Jim West asks Are Biblioblogs Losing Their Souls And Becoming Little More Than Publicity Tools? In the spirit of Jim’s post I’ll offer a disclaimer:
I too love to review books. Many folks might not realize this, but I was reviewing books on my blog long before I ever got them for free. I still review books that I purchase with my own money. So my love for books and reviewing books is in no way linked to my love of getting them for free. Having said that, I do love me some free books! It’s a wonderful thing to be able to see a book that looks interesting, contact a publisher, and then find said volume in the mail a few weeks/months later. Sometimes the books are fantastic and I enthusiastically recommend them. Sometimes they’re awful and I warn readers to stay far, far away. And like Jim I’ve found certain publishers to not appreciate the latter. Oh well. Their loss.
Now back to Jim. In the body of his post he says:
But I’m beginning to become a bit worried. Are bibliobloggers becoming nothing more than publicity tools for publishers? Are reviewers forthright in their reviews or do they simply say all the kindest things simply so that the flow of free books remains unimpeded? Are publishers using bloggers and are bloggers using publishers, not to disseminate worthwhile volumes but to line their shelves? Are books even being read?
This is a subject I’ve tackled a few times over the years. In answer to his questions I’d say:
- Certain bloggers have sold out in order to become nothing more than publicity tools. I won’t name names but we all know who they are. You can’t blame the publishers for this (unless of course they refuse to provide review copies unless favorable reviews are written in return).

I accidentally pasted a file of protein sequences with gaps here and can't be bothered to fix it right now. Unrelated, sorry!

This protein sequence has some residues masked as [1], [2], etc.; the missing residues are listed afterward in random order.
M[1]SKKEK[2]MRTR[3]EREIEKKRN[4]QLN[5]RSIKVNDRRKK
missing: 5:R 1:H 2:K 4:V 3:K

- Many bloggers are not forthright in their reviews and rarely, if ever, say anything critical because they don’t want to get cut off from the source of free books. Like I said, I’ve had one or two publishers (who shall remain nameless) refuse me additional review copies once I reviewed certain of their titles negatively.
- The relationship between blogger and publisher should be mutually beneficial. If publishers are willing to send out books for free then they should get some free publicity out of the deal. But bloggers have to realize that the press can be both good and bad and that they shouldn’t feel obligated to say only good things. What’s that old saying? Any press is good press?
- But—and this is what irks me more than anything—many bloggers are not reading the books they review, hence the shallow reviews that do nothing but heap praise upon the book in their glorified blurbs. But this isn’t limited to only positive reviews. I’m sure we’ve all come across negative reviews written by people who hadn’t so much as cracked the cover of the book they were reviewing.
I’d add that I think certain review programs have contributed to the decline Jim has been noticing. Offering a free book with the stipulation that it be posted within a relatively short period of time and not be too long so that it can be cross-posted on a retailer website does not encourage sustained interaction with the text in hand. Now to be fair, not every program is like this, and some of the ones that are don’t offer books that actually merit sustained interaction, but it would seem that publicity is the main goal over and above substantive reviews.
So I’m sorry to say that Jim’s fears are real and they’re most likely here to stay. Thank God for all of the thoughtful reviewers out there and all the publishers seeking honest reviews of their titles.